- THE  SPALDING  RESEARCH  PROJECT -






Go Directly to the Transcript of the Oberlin Spalding Manuscript
For published editions of the text see: The Writings of Solomon Spalding
Solomon Spalding, Sage of the Saga   |   The Conneaut Witnesses



Oberlin MS: Front Cover

Oberlin MS: Sample Page


 

The Oberlin Spalding Manuscript
An Overview by Dale R. Broadhurst


The manuscript on file in the Oberlin College Archives and cataloged under the author's name of "Spaulding, Solomon (1761-1816), is a verfied holograph of the Rev. Solomon Spalding. It was almost certainly written by him in Ashtabula county, Ohio during the second half of the year 1812. The document shows signs of having been re-written from an earlier draft and it is possible that Spalding wrote that first draft as early as 1811. It is also possible that the Oberlin Spalding manuscript is a re-write of the draft written in Ohio, but that it was actually written down after Solomon Spalding moved to Pittsburgh during the fall of 1812. Thus, its provenance is Ohio or Pennsylvania, c. 1811-13.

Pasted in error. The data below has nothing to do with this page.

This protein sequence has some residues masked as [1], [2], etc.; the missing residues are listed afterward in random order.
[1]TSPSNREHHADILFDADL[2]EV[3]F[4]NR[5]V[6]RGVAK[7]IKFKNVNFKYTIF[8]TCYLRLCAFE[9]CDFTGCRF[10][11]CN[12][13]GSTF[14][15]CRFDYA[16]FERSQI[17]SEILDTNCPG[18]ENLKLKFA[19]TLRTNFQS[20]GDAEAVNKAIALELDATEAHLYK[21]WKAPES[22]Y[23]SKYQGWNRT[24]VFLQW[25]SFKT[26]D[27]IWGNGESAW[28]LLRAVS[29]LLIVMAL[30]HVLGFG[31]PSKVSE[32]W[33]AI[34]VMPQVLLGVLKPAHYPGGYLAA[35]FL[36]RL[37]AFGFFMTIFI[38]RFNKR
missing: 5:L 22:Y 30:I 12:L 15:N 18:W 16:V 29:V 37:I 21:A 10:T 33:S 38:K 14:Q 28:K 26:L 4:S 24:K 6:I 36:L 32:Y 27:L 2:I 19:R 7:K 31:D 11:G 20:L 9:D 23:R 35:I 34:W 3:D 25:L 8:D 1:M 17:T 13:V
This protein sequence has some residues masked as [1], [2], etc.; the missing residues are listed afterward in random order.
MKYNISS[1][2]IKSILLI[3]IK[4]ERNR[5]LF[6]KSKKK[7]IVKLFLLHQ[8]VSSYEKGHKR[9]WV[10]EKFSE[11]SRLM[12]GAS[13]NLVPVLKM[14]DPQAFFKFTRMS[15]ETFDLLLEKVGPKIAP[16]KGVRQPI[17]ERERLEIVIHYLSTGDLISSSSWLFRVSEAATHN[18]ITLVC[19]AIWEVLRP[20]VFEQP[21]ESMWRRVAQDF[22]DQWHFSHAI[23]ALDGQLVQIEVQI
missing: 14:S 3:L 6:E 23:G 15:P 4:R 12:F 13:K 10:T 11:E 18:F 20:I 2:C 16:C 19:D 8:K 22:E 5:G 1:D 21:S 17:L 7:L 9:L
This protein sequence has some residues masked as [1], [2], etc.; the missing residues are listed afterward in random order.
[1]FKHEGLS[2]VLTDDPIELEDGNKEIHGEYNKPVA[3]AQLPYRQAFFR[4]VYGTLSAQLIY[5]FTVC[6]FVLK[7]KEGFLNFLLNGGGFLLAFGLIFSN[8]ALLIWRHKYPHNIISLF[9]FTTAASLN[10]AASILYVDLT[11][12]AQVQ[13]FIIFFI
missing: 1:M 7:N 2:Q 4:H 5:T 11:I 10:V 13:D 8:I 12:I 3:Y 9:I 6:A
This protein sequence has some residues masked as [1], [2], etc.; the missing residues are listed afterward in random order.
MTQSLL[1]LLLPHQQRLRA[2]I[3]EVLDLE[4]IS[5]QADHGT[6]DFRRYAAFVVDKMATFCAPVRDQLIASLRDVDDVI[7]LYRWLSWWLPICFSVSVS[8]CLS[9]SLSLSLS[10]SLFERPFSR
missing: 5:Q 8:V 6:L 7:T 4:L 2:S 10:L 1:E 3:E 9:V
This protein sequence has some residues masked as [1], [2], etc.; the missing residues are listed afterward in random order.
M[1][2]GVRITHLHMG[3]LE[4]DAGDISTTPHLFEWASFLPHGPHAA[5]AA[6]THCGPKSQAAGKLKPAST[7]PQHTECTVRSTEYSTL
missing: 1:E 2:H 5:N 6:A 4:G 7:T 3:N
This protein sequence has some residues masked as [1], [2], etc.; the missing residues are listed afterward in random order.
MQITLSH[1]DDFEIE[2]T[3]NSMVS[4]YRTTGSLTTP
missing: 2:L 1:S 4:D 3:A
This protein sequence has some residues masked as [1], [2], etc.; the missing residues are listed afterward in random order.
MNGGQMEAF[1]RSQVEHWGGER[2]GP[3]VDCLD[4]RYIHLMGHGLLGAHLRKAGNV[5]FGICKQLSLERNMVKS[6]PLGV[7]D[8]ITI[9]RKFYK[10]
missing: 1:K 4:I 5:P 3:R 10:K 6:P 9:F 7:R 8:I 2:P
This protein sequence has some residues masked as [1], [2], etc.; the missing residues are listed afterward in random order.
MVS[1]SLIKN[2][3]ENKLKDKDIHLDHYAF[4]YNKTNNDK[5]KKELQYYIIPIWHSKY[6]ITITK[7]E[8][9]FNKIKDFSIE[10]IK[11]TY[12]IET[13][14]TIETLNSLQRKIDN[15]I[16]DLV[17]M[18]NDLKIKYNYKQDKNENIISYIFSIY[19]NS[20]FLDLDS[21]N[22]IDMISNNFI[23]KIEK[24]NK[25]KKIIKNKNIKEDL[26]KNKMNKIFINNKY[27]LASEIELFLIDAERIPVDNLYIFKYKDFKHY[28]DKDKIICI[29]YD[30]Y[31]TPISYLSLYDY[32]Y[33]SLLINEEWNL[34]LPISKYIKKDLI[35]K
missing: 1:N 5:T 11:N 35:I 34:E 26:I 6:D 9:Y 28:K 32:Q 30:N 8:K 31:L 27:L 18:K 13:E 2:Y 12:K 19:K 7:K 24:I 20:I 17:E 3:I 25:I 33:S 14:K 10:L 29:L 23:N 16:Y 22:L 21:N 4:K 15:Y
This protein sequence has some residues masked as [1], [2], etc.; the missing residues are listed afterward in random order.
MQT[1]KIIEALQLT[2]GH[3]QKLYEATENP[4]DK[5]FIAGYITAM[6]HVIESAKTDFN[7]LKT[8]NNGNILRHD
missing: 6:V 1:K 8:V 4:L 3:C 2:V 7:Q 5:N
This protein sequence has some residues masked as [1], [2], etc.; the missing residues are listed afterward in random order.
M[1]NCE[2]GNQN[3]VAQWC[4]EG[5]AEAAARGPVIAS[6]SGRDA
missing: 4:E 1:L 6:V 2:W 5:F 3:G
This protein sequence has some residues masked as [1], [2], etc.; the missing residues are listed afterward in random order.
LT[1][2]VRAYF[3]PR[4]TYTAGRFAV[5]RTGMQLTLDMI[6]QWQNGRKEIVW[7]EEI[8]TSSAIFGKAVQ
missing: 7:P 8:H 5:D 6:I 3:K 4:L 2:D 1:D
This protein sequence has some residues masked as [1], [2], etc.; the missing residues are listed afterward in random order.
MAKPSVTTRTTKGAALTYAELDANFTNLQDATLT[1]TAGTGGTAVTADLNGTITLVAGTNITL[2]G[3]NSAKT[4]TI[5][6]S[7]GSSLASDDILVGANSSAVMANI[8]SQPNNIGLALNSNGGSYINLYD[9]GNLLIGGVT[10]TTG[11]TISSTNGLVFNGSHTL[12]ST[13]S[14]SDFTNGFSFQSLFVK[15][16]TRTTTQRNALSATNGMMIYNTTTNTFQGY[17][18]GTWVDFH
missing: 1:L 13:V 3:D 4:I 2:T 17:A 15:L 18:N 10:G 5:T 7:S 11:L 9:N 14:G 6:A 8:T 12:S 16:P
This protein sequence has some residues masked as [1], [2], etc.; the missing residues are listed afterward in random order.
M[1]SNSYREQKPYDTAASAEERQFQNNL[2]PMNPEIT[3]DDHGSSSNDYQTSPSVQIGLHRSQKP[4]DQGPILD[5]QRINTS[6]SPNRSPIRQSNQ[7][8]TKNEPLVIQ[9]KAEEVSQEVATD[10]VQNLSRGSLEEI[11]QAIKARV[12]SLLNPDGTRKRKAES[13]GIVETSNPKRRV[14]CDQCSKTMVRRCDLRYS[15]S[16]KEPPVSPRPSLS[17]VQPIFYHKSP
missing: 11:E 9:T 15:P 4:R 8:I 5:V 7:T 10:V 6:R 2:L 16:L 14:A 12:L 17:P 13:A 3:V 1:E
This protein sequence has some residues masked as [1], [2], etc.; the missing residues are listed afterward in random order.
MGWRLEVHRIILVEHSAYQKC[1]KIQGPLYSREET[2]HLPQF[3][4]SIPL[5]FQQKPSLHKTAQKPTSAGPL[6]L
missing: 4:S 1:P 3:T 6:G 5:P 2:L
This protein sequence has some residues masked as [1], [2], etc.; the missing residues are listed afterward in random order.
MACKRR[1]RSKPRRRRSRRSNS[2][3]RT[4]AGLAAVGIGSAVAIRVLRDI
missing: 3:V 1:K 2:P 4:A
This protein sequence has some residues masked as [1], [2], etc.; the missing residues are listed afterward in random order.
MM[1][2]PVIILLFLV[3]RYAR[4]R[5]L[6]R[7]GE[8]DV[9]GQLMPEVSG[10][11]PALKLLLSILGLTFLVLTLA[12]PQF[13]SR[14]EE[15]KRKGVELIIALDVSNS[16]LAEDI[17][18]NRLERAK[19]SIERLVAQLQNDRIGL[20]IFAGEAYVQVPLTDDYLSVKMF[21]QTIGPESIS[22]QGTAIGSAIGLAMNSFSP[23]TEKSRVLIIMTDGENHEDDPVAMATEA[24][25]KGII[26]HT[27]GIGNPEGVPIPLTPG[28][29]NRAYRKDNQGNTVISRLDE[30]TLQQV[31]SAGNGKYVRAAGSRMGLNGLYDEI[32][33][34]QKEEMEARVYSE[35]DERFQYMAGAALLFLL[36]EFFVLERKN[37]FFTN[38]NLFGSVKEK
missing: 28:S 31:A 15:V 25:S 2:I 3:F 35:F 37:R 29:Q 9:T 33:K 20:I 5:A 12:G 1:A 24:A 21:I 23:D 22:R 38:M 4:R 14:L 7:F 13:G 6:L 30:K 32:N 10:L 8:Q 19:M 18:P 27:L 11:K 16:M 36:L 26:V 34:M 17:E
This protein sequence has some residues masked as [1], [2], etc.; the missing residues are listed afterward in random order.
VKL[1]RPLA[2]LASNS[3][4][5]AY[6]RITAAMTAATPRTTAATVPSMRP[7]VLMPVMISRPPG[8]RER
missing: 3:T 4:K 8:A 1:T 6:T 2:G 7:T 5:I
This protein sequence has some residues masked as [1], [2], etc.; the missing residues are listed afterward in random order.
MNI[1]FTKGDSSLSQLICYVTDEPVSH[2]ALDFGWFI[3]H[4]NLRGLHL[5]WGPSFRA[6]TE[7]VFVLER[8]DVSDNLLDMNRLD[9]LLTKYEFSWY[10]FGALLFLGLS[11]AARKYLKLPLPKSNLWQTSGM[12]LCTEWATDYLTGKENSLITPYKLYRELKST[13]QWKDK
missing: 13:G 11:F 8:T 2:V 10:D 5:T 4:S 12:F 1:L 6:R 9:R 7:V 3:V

Dr. Kent P. Jackson describes the document in the "Editor's Introduction" to his 1996 book, Manuscript Found: The Complete Original "Spaulding Manuscript": "It consists of eighty-four almost equally sized sheets of paper, ca. 16.4 by 20.2 cm in dimension. Aside from the first sheets, which evidence some faded ink and deterioration of paper... the manuscript is in a good state of preservation. Today it is bound in a red leather cover, which was applied sometime in the twentieth century. The ink ranges from light brown to very dark brown or black."

Charles. M. Hyde, D. D., of Honolulu, examined the manuscript in Hawaii in 1884, before it was sent to Oberlin, and said, "The paper on which the manuscript was written is of poor quality, yellowed and softened by age, six and a half inches wide by eight inches long. One hundred and seventy-one pages are numbered and written out in full, but the threads which kept them together are broken, and pages 133 and 134 are missing. On the back of page 132 is the beginning of a letter in different handwriting." Hyde also added: "On the last leaf is written: "The Writings of Solomon Spalding. Proved by Aron Wright, Oliver Smith, John Miller and others. The testimonies of the above gentlemen are now in my possession. D. P. Hurlbut."





The last page of Spalding's Oberlin manuscript (on the left), together with his undated
draft letter (on the right) -- this undated letter adds 4 pages to the bound volume).